Enabling poor rural people
to overcome poverty



Plan of Action 2003-2006
Approved by the Seventy-Eighth Session of the Executive Board in April 2003

Summary

During IFAD’s 25 years of existence, gender equality and women’s empowerment have gained increasing importance, both as objectives and as instruments for poverty reduction. In its operations, IFAD aims to: expand women’s access to and control over fundamental assets – capital, land, knowledge and technologies; strengthen women’s agency – their decision-making role in community affairs and representation in local institutions; and improve well-being and ease workloads by facilitating access to basic rural services and infrastructures. IFAD’s action is guided by the principle that development initiatives should incorporate the priorities and needs of both women and men and give them equal opportunities to access benefits and services. In this way, IFAD seeks to address the structural inequalities that prevent women from realizing their potential as human beings, producers and agents of change in the fight against poverty.

The Plan of Action 2003-2006 is a first step towards operationalizing those principles and objectives of the Strategic Framework for IFAD 2002-2006 related to gender mainstreaming and women’s empowerment. It aims to systematize and scale up ongoing efforts to mainstream a gender perspective in different aspects of IFAD’s work and to comply with the many United Nations commitments, most recently with the United Nations Economic and Social Council (ECOSOC) Resolution E/2002/L.14, Mainstreaming a Gender Perspective in all Policies and Programmes of the United Nations.

With specific reference to IFAD’s programmatic work, gender mainstreaming is defined as “the process by which reducing the gaps in development opportunities between women and men and working towards equality between them become an integral part of the organization’s strategy, policies and operations, and the focus of continued efforts to achieve excellence. Thus gender mainstreaming is fully reflected, along with other core priorities, in the mindset of IFAD’s leadership and staff, its values, resource allocations, operating norms and procedures, performance measurements, accountabilities, competencies, and its learning and improvement processes”.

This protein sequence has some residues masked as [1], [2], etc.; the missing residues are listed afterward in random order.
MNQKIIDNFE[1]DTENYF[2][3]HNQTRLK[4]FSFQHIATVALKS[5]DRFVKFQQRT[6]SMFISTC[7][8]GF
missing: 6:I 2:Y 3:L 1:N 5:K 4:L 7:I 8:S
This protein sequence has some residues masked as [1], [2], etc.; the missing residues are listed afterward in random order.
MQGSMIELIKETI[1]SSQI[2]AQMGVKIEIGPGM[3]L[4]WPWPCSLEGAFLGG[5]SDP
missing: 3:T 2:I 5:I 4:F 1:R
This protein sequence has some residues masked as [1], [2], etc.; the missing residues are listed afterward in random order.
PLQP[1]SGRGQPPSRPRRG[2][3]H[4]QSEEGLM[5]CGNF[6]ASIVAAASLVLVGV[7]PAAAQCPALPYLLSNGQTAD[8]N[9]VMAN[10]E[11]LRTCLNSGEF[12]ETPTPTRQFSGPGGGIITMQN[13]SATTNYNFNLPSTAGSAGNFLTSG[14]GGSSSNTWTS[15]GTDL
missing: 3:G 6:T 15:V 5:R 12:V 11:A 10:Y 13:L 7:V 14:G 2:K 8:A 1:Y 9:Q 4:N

The Plan of Action (POA) was developed by the IFAD-wide Working Group on Gender in Projects and Programmes, coordinated by the Technical Advisory Division (PT). It builds on IFAD’s experience to date, as well as on recommendations stemming from a two-day workshop held in June 2002 on Gender Equity and the Empowerment of Poor Rural Women – Operationalizing IFAD’s Strategic Framework.

The POA establishes a common framework within which region- and country-specific strategies will be designed and implemented. In line with IFAD’s increased emphasis on monitoring performance and impact, a set of time-bound and verifiable indicators is specified for monitoring implementation progress. The POA relates essentially to programmatic actions directly under IFAD’s control. For the most part, actions identified do not entail additional tasks or resources. However, IFAD will be seeking incremental funds to accelerate the implementation process – and the consequent results in terms of field impact and accelerated learning.

Given its focus on programmatic activities, the POA does not address IFAD workplace-related gender issues. However, efforts to create gender balance within IFAD at all professional levels will be pursued in parallel.

By enabling a more equitable access by women and men to development opportunities, together with the design of more sustainable development responses, the POA will help IFAD perform better. In addition, enhanced learning on effective development approaches will contribute to strengthening IFAD’s role in policy dialogue and advocacy. Implementation of the POA will be an important tool in improving the effectiveness of IFAD’s investments and their contribution to poverty reduction and the Millennium Development Goals.


 

Abbreviations and acronyms


AP Assistant President
AWP/B Annual Workplan and Budget
CI Cooperating Institution
COSOP Country Strategic Opportunities Paper
CPM Country Portfolio Manager
ECP Extended Cooperation Programme
GDI Gender-Related Development Index
GEM Gender Empowerment Measure
M&E Monitoring and Evaluation
MTR Mid-Term Review
NGO Non-Governmental Organization
OE Office of Evaluation (IFAD)
OL Office of the General Counsel (IFAD)
PDT Project Development Team
PMD Programme Management Department (IFAD)
PMU Project Management Unit
POA Plan of Action
PRPP Progress Report on the Project Portfolio
PSR Project Status Report
PT Technical Advisory Division (IFAD)
PTGFP Gender Focal Point, Technical Advisory Division
TAG Technical Assistance Grant
TRC Technical Review Committee
WGGPP Working Group on Gender in Projects and Programmes
   

Definitions1

Gender